ArrowArtboardCreated with Sketch.Title ChevronTitle ChevronIcon FacebookIcon LinkedinIcon Mail ContactPath LayerIcon MailPositive ArrowIcon PrintIcon Twitter

Thousands join Thai rally demanding regime change

In a countermove, anonymous organizers host a pro-government event

Police monitored the run but no major clashes had been reported. (Photo by Masayuki Yuda)

BANGKOK -- Thais on Sunday were offered their choice of activities combining fitness and politics: a run aimed at getting rid of the prime minister, or a walk to support him.

Thousands gathered at 7:00 a.m. for the run at Vachirabenjatas Park in northern Bangkok. The event, called Wing Lai Lung, translates as "Run to Oust the Uncle" in Thai, a play on Prime Minister Prayuth Chan-ocha's nickname: Uncle Tu.

An hour later, several thousand people turned out for a competing event, Dern Cheer Lung, or "Walk to Support the Uncle," at Lumpini Park in Bangkok's central business district. Participants in the free event, organized by some anonymous people, received handouts of T-shirts, pins, and caps.

Anti-government activists, led by Chulalongkorn University student Tanawat Wongchai, organized the anti-government run and similar events were held in 19 other locations in Thailand the same day. They are set up as runs to avoid a government ban on public demonstrations. "We would like to express our freedom and our opinion about the impact of chaotic policies that this government implemented to the country," the 21-year-old student said.

"I came to join this event to see Thais exercising and expressing our power for the better future of our country," said Tanawat Suwanapan. The 28-year-old teacher was one of the runners at the venue. "Today's event is a creative and beautiful way to express ourselves," he said.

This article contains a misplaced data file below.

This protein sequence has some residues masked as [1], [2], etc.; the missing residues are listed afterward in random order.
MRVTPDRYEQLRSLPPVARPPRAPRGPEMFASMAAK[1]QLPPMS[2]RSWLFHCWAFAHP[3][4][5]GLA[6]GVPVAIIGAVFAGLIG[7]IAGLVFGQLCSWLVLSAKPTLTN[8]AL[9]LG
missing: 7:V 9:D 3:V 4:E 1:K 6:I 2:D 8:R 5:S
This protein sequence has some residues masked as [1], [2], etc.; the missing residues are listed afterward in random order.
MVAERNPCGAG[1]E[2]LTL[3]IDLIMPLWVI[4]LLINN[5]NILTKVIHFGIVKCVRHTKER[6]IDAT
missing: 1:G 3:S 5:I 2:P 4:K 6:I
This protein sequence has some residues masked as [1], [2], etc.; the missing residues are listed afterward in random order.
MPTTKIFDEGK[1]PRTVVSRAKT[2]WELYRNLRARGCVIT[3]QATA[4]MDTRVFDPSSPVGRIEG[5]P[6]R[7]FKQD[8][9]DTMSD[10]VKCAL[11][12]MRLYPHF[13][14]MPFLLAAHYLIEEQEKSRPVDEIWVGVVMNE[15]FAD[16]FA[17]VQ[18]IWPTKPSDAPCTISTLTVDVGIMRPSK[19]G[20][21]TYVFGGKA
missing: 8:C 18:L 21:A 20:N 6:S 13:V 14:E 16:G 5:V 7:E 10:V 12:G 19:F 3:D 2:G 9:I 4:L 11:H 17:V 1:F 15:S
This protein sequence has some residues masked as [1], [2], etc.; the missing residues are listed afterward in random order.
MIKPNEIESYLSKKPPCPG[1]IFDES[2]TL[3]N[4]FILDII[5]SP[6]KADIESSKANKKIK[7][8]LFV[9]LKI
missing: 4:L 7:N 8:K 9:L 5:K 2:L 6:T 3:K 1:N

"I joined this event to expel Prayuth," Setthawat Thanyaphongphiphat, 36, said. "I can no longer bear this awful economy. My salary has not increased in five years," added the employee of a small family business. Prayuth has been in power since 2014.

Police monitored the run but no major clashes had been reported as of 10 a.m.

Women perform traditional Thai dance at the "Walk to Support the Uncle," a pro-regime event, in Bangkok on Jan. 12. (Photo by Masayuki Yuda)

Organizers earlier said that more than 10,000 runners registered for the event. Of these, 3,000 participants paid 600 baht ($20) for a T-shirt, a bib tag and a medal. 14,000 people participated in the event, according to the organizers' Facebook post on Sunday.

Thanathorn Juangroongruangkit, leader of the country's second-largest opposition party, Future Forward, ran as well. "The crowd of attendees shows the great awareness," he said. "Time left for the dictatorship is limited."

Although cabinet members were invited, none showed up.

The run was originally planned to be held at Thammasat University, near the Royal Palace in central Bangkok. But Tanawat said the organizers were pressured by the police to relocate to avoid a clash with participants in the rival walk, which was hosted by unnamed pro-government organizers.

The two events showed stark contrasts. While the run played an anti-government rap song for the young attendees, the pro-government walk entertained people with traditional Thai music and dance performance.

"I am 60-70% supportive of Prayuth, but I came out today because I want to see peace in our country," one of the attendees at the walk said. "I don't want any more unrest or buildings burning down," said the 63-year-old. Organizers of the walk said the event attracted 13,000 people, though the venue seen by a Nikkei reporter was far less crowded compared to the park for the run.

The competing events were closely watched by Thais ahead of a Constitutional Court ruling scheduled for Jan. 21 on whether the government's move to disband Future Forward will stand.

The party, in parliamentary elections last March, pledged to cut the military budget, restore the government to full civilian control and review the monarchy's role in politics. The pledges were interpreted by the current government as a challenge to the country's constitutional monarchy.